In April 2016, Quorum Health spun out from one of the largest publicly traded hospital companies in the United States with 160 affiliated hospitals in 22 states, as an independent, publicly traded entity. At the time of formation, Quorum Health operated 38 hospitals across 16 states and primarily in rural locations. The new corporation focused on making each hospital essential in the community it served.
Establishing Quorum Health as a new entity involved defining itself and handling numerous facets, from large overarching legal and operational decisions down to more granular considerations, such as interfaces.
New processes had to be defined and contracts created. The previous organization had successfully used athenahealth as its EHR and revenue cycle vendor, and athenahealth showed itself to be a valuable vendor that was willing to work closely with both entities to see that they succeeded, said Edwin Corns, vice president of physician services at Quorum Health.
Quorum created a separate agreement along with securely and accurately transitioning its patient data, plus reestablishing key interfaces, so there would be continuity of care.
“We examined every aspect of Quorum Health to determine what systems and processes could be transitioned from the former entity and what should be built new,” Corns said. “Also, we identified areas for potential efficiencies to make this birth of an organization a successful one.”
The top priorities for Quorum Health were its patients and communities. With that as a guiding factor, Quorum Health developed a comprehensive migration plan that showed its true current state and offered a clear path to reach Point B.
“Executive leaders were identified and engaged among the former and new organizations along with athenahealth as a technology partner to help guide the journey and make it as seamless as a major reorganization can be,” Corns explained. “These leaders also worked together on creating the vision of the new company, establishing the foundation that would turn its vision into a reality.”
This was an opportunity to create the ideal organization from the ground up. To that end, the physician services’ revenue cycle was closely examined and areas for improvement were identified and addressed.
“Whenever data is transferred and systems untangled from each other, it is a daunting challenge with risk of something unforeseen happening that could impact care,” Corns said. “We really leaned on athenahealth to transfer systems into new contracts and standalone entities without losing data, especially those related to patient care.”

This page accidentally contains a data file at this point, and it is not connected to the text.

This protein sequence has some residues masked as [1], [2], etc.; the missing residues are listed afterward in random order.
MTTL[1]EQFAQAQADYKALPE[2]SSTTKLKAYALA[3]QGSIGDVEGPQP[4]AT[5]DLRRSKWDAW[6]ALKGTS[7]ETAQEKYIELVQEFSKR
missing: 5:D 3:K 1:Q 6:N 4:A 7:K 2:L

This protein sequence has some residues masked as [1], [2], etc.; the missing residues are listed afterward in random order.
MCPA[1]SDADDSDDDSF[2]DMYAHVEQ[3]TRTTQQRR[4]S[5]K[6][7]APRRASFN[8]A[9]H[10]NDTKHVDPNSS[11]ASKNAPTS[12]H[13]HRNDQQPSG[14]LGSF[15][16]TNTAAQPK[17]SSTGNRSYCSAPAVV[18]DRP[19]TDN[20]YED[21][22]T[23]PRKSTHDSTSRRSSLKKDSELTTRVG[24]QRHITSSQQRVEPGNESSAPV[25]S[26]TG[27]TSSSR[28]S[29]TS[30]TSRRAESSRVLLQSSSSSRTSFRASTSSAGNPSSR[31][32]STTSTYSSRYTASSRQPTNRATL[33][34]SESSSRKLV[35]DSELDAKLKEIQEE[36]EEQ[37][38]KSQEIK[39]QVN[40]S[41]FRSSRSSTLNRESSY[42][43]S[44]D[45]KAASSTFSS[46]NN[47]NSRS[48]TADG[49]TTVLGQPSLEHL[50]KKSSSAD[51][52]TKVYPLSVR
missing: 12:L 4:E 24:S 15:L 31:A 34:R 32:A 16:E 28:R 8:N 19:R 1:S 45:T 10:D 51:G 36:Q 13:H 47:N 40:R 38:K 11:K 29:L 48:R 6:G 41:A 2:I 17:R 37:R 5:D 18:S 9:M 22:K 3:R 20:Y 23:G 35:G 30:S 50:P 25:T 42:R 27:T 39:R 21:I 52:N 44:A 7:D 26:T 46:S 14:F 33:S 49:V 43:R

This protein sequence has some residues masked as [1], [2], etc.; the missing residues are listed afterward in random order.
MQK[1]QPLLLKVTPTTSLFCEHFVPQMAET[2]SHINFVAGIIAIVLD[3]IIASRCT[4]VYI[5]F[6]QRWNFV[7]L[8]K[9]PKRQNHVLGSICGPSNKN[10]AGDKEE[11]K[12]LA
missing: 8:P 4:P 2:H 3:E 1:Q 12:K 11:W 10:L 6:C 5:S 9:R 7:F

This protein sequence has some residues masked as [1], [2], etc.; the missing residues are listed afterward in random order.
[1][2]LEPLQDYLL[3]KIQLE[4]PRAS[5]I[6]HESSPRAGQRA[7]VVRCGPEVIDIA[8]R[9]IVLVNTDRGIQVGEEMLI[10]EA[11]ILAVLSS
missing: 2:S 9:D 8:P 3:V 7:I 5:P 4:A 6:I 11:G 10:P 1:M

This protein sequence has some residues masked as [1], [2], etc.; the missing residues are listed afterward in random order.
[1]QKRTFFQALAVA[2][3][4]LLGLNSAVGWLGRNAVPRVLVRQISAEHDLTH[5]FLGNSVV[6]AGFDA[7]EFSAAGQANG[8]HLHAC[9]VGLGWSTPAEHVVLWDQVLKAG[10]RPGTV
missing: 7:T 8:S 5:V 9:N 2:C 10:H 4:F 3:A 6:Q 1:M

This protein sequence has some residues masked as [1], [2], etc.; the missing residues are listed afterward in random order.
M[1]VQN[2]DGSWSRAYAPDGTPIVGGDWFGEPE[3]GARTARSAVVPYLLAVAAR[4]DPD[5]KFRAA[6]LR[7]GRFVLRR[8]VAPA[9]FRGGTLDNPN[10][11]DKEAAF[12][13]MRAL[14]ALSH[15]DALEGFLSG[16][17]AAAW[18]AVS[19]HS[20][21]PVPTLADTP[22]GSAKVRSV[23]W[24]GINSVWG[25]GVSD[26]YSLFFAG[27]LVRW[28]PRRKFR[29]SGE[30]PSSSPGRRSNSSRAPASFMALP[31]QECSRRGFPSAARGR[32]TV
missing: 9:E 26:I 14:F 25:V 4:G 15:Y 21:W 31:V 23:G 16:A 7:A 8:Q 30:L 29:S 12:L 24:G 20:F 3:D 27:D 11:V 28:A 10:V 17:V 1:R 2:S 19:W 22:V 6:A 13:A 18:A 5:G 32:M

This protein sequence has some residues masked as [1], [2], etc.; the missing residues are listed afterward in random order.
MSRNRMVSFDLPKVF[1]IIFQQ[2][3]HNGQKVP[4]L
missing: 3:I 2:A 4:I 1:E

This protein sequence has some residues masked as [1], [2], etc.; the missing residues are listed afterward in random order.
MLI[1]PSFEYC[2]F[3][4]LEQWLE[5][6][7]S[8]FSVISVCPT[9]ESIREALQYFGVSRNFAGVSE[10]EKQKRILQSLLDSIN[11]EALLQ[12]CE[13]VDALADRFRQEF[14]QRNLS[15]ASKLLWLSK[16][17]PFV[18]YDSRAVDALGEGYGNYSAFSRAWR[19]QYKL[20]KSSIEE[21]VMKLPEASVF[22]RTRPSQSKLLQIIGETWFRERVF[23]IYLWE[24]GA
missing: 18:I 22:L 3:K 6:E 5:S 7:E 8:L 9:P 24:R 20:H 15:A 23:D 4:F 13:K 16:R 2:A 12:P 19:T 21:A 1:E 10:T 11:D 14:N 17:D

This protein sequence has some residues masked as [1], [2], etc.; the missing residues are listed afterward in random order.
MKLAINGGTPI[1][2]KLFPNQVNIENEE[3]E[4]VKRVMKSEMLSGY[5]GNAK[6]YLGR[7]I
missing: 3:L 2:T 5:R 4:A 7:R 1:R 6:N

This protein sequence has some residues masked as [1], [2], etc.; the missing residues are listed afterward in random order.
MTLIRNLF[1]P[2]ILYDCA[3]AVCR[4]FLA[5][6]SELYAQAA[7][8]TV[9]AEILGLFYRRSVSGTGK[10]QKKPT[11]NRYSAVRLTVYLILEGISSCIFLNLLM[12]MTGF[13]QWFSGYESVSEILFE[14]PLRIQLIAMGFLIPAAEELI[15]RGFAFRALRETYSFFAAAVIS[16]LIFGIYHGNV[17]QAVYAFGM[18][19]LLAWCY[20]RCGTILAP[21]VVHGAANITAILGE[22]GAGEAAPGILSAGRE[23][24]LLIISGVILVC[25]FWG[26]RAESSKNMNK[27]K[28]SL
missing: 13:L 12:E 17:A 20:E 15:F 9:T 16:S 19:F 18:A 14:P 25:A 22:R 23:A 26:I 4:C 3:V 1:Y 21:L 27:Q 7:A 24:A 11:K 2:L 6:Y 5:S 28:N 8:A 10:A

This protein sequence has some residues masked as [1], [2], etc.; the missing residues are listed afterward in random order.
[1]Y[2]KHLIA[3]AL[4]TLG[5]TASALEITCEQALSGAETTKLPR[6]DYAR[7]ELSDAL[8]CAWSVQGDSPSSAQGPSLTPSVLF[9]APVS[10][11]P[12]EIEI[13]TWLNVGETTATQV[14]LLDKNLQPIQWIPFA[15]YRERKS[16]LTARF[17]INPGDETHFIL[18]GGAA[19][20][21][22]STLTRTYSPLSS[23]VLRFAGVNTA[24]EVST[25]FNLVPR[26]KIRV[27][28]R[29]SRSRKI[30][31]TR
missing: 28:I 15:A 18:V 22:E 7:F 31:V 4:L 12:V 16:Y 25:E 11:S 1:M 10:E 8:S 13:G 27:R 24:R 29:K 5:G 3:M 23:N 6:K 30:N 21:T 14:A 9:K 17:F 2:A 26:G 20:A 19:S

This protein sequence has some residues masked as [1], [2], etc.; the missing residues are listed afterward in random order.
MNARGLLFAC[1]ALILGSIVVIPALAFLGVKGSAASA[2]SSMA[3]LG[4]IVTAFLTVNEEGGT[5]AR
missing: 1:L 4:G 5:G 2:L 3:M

There are many vendors with electronic health records systems on the health IT market today. Some of these vendor include Allscripts, Cerner, eClinicalWorks, Epic, Greenway Health, HCS, Meditech and NextGen Healthcare.
MEETING THE CHALLENGE
Cloud IT vendor athenahealth implemented a new instance of its EHR and revenue cycle technology across Quorum Health, successfully migrating the required patient data and establishing key interfaces with other vendors, including MedHost, CareHarmony, Par80, MediMobile and Alpha II.
“The athenahealth team also worked with us to examine clinical workflows, making sure they supported care goals,” Corns said. “These included standardized templates and workflows around chronic care management and Medicare wellness visits. Providers were educated throughout the transition with their feedback helping guide next steps and minimize the potential for a negative impact on patient care. This included tips on how to use the EHR system better.”
There are three key factors, he added, that made establishing Quorum Health successful. First, taking the time to develop a comprehensive migration plan. Second, key executives from all sides calmly working together from a well-crafted roadmap to make this happen. Third, close collaboration with the athenahealth team as a technology vendor that was willing to put in the resources to ensure a positive outcome.
In addition to creating a sustainable new healthcare organization that serves the needs of many rural communities, Quorum Health has achieved several positive results, including a 33% savings during the first year alone through renegotiated technology contracts. $10 million in savings during 2018 from improved performance, $5 million of which was from the revenue cycle component, plus additional cash in bottom-line net revenue.
“There also has been increased network utilization by providers and communication to patients via text,” Corns said. “Quorum Health has increased utilization of Medicare Wellness, with 45% of patients receiving annual wellness visits, and that number is increasing and rolled out the Chronic Care Management program to 60,000 Medicare patients. Most important, this transition occurred with no disruption to patient care.”
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